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The effect of subsidized entry on capacity auctions and the long-run resource adequacy of electricity markets

David Brown ()

Energy Economics, 2018, vol. 70, issue C, 205-232

Abstract: Motivated by recent government interventions in the form of mandated subsidies for new and existing generation capacity, I examine the impact of subsidized entry of electricity generation capacity on the performance of centralized capacity auctions. Subsidized entry suppresses capacity prices and induces an inefficient allocation of capacity. It also alters the equilibrium generation portfolio determined by the capacity auction. In the short-run, altering the generation portfolio through subsidized entry may lead to lower expected electricity prices in subsequent market interactions. These effects reduce total industry profit, but may increase consumer surplus. Consequently, the effect of subsidized entry on short-run expected welfare is ambiguous. However, subsidized entry has adverse long-run impacts. The suppressed capacity and electricity prices reduce the incentives of unsubsidized firms to invest in generation capacity. Further, subsidized entry may induce welfare-reducing boom and bust investment cycles and/or may be self-reinforcing. Under plausible conditions, the long-run resource adequacy issues associated with insufficient capacity investment dominate the potential short-run benefits of subsidized entry. Regulatory policies such as PJM's Minimum Offer Pricing Rule (MOPR) attempt to eliminate subsidized entry. These mitigation measures can be welfare-enhancing in the presence of subsidized entry.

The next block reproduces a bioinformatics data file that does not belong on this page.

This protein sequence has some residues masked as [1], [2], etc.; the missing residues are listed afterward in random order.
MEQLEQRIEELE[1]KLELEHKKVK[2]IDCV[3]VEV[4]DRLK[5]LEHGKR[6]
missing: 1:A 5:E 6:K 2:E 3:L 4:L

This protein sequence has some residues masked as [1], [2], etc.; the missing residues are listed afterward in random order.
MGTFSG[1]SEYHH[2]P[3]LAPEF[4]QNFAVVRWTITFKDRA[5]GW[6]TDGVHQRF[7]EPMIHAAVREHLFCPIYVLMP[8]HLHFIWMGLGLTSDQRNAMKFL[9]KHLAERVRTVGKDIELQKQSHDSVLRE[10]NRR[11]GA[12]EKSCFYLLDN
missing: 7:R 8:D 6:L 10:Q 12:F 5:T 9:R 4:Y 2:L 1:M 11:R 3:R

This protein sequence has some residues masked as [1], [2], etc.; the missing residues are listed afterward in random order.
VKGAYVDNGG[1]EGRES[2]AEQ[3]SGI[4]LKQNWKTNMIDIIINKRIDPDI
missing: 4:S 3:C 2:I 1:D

Keywords: Electricity market design; Subsidized entry; Resource adequacy; Regulatory policy; Multi-unit auctions (search for similar items in EconPapers)
JEL-codes: D44 L13 L50 L94 (search for similar items in EconPapers)
Date: 2018
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Working Paper: The Effect of Subsidized Entry on Capacity Auctions and the Long-Run Resource Adequacy of Electricity Markets (2014) Downloads
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